I subscribe to the mailbox, print plant, paper and ink version of BusinessWeek, and last week’s issue disappointed me. Rather than the usual format it’s a 40,000 word treatise on crypto, written by one writer, Matt Levine.
I left it on the counter for several days, but finally ran out of other interesting things to read, and picked it up. OMG, it’s terrific. And, outside of convention, Bloomberg has made the entire thing available free on the web:
[Sadly Bloomberg thinks I’m a robot trying to link directly, but just ask Google for “Bloomberg Businessweek Crypto Issue” and you’ll find it. There will be the standard annoying “subscribe” splash page, but that is easily dispatched, and then:]
It contains such nuggets as this Twitter description off the Bitcoin security functions’ use of energy: “Imagine if keeping your car idling 24/7 produced solved Sudokus you could trade for heroin”, which is actually a quite apt analogy, to…
Modern Life Consists of Entries in Databases
If you have money, what you have is an entry in your bank’s database saying how much money you have. If you have a share of stock, what you have is generally an entry on a list—kept by the company or, more likely, some central intermediary—of who owns stock.
These intermediaries include the Depository Trust & Clearing Corp., which owns most of the shares of most US companies on behalf of everyone else. If you own stock, what you have is an entry on DTCC’s list entitling you to some of the shares DTCC holds, and it has an entry on a company’s list of how many shares it owns.
If you own a house, things are slightly different. There’s a house involved. But your ownership of that house is probably written down in some database; in the US this often means there’s a record of you buying the house—your title—in a filing cabinet in the basement of some county clerk’s office. (It’s not a very good database.) In many ways the important thing here is the house: You have a key to the front door; your stuff is there; your neighbors will be unsurprised to see you leaving the house in the morning and would be surprised to see someone else coming back in. But in many other ways the important thing is the entry in the database. A bank will want to make sure you have the title before giving you a mortgage; a buyer will want to do the proper procedures to that record before paying you for the house. The key will not suffice.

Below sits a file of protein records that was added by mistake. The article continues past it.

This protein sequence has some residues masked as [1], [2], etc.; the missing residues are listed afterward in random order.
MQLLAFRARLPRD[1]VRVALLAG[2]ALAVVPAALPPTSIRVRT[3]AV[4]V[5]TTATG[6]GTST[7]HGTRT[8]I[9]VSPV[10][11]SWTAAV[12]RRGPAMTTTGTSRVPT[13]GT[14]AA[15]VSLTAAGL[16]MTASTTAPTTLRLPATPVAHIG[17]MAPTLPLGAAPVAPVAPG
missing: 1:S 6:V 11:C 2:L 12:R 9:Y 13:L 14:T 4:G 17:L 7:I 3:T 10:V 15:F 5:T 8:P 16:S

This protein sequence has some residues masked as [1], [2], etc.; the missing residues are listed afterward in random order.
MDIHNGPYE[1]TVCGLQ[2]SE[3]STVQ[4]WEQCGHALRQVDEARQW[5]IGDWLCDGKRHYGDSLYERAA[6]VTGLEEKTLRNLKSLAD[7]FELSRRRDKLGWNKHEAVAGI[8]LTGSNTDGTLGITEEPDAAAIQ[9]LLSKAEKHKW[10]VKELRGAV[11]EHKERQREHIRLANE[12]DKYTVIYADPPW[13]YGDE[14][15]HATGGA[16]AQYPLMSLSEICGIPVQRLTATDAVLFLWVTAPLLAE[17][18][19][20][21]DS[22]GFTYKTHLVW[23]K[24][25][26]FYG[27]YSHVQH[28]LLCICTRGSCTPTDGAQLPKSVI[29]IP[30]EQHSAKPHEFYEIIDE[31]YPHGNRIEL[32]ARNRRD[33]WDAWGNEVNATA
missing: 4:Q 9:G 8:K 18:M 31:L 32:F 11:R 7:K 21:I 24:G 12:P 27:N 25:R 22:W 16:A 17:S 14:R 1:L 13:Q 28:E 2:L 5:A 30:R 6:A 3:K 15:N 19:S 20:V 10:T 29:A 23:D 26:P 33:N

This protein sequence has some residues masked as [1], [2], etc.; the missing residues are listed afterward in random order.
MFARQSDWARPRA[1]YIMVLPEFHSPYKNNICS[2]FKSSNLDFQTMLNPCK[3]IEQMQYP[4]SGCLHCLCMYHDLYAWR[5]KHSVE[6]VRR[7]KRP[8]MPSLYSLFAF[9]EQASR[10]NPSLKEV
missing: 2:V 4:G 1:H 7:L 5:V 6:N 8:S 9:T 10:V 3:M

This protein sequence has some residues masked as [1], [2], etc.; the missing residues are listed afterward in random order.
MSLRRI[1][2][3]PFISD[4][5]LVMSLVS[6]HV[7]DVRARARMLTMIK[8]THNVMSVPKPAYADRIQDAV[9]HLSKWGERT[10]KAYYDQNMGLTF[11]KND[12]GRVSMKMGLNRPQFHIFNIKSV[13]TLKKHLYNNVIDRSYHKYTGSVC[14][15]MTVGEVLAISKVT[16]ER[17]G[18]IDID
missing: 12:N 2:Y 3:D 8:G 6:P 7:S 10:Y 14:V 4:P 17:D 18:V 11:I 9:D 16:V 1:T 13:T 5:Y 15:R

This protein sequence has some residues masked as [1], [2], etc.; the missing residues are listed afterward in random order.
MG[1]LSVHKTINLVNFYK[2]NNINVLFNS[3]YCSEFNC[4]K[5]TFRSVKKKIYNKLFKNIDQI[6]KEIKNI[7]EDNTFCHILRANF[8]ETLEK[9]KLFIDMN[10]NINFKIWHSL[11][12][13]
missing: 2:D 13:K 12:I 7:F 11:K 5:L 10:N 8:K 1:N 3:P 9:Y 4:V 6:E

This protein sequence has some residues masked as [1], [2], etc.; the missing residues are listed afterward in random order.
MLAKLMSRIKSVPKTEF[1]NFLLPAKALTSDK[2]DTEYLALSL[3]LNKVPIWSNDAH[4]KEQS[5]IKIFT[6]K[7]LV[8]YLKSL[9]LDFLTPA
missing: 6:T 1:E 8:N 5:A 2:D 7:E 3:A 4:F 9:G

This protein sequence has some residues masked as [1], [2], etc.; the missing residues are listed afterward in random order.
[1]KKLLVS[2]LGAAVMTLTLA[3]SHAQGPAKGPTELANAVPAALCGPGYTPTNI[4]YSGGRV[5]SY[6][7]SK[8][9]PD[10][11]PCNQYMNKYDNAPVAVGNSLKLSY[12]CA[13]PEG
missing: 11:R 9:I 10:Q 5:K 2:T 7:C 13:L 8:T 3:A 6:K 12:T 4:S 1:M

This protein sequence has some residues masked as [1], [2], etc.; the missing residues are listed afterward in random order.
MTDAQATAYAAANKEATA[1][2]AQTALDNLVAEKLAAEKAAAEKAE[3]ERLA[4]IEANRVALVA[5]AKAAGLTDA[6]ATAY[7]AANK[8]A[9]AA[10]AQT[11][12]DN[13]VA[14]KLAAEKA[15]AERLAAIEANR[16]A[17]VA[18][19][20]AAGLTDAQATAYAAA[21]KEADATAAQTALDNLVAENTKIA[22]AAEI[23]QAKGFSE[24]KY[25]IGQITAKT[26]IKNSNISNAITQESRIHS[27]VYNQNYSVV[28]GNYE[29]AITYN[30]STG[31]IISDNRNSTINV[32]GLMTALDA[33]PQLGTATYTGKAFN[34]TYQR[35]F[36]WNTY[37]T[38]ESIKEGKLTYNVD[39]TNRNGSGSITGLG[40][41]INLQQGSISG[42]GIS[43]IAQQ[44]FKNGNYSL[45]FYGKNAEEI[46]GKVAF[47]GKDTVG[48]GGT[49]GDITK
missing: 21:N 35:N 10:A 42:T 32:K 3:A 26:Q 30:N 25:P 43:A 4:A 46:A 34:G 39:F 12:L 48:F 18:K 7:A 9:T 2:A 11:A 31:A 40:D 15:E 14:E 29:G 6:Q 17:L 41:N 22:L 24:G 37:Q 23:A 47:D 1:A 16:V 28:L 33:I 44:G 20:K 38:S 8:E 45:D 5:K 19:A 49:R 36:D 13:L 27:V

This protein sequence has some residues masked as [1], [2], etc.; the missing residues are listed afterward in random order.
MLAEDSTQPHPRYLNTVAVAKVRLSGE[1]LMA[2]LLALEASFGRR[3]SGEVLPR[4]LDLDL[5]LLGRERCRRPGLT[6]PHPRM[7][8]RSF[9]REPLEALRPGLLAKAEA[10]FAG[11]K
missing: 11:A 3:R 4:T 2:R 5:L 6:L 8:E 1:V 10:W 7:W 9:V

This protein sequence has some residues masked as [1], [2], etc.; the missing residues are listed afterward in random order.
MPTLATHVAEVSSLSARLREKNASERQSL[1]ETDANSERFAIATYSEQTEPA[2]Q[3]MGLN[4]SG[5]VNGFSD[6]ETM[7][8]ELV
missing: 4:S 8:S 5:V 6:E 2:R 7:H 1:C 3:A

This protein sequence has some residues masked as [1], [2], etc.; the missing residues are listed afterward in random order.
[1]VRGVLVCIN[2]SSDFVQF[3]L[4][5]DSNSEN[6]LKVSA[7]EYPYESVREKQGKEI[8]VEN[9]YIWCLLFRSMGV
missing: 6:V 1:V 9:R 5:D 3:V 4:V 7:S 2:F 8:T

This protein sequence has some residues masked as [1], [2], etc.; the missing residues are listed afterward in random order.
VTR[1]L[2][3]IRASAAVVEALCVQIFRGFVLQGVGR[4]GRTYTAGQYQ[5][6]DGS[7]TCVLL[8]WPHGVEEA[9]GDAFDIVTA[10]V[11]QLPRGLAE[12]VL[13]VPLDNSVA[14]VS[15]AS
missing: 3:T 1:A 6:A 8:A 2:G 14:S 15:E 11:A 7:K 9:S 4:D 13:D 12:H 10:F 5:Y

Lots of other stuff. Much of modern life occurs online. It’s not quite true that your social life and your career and your reputation consist of entries in the databases of Meta Platforms and Google and Microsoft, but it’s not quite false, either.
Anyway, good explanations of crypto, including the genesis of the term (cryptography), the history of Bitcoin and all that followed, the Blockchain, and lots more. Certainly worth the read, even if it means picking it up and putting it down occasionally, a rarity in these hyper-segmented 140 character, endless newsfeed scrolling times.
A breezy, if not always easy read, but worth the time for its clear look at the past, present, and for us MeTARs, future. Thank me later.